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Lawmakers eye pension fund for research cash

Lawmakers are trying to tap the state's main retirement system for public employees to replace state funding for research projects meant to help spur economic development.

The House Commerce Committee on June 10 voted 5-2 for a new piece of legislation requiring the Arizona State Retirement System's board to ”authorize'' its director to make an investment in Science Foundation Arizona.

Republican Rep. Frank Antenori of Tucson said the new legislation would put the foundation on a more businesslike footing, including giving the state a return on investments. He and other critics have argued that the state's involvement with financing the foundation amounts to corporate welfare that can't be justified, particularly at a time when the state faces a massive budget shortfall.

But a retirement system representative said the legislation would violate the system's constitutional mandate to act only in the best interest of members and retirees.

The foundation's funding of research typically involves partnerships between universities and private companies. The state initially provided the foundation with $35 million, and the Legislature in 2007 added a four-year commitment averaging $25 million a year, starting in 2007. The proposed legislation would repeal the appropriations already approved for each of the next two year fiscal years, and envisions the retirement system giving the foundation about $20 million annually.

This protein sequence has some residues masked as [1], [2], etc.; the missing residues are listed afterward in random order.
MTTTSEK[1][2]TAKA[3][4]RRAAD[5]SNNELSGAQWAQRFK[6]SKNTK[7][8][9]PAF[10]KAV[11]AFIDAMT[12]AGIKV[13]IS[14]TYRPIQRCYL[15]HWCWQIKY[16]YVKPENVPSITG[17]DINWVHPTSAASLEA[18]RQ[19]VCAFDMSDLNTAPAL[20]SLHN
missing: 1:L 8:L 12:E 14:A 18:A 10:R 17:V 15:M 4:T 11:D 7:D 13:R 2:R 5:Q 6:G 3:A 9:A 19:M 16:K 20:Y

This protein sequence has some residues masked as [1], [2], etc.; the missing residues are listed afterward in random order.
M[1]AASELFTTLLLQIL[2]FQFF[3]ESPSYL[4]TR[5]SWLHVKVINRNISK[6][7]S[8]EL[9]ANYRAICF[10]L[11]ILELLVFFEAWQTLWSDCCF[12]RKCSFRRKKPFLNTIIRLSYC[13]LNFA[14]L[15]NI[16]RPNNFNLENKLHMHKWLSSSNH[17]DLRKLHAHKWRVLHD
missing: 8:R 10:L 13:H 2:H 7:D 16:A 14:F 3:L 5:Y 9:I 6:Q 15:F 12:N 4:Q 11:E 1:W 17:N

The move comes in the wake of other attempts by some lawmakers earlier in the session to eliminate the state's funding commitment to the foundation. The commitment was established under a 2006 law supported by then-Gov. Janet Napolitano, university officials and business groups.

The foundation's president, Bill Harris, said details need to be worked out but that the legislation could be a way to get ”consistent funding.''

However, retirement system representative Lesli Sorensen said any investment would have to be based on financial market opportunities.

Also, she said, ”our concern is the constitutionality of mandating an investment of this sort.''

Several committee members who ultimately voted for the bill said they didn't see it as a mandate.

The proposed legislation is a strike-everything amendment that replaces an unrelated bill's original wording.

 

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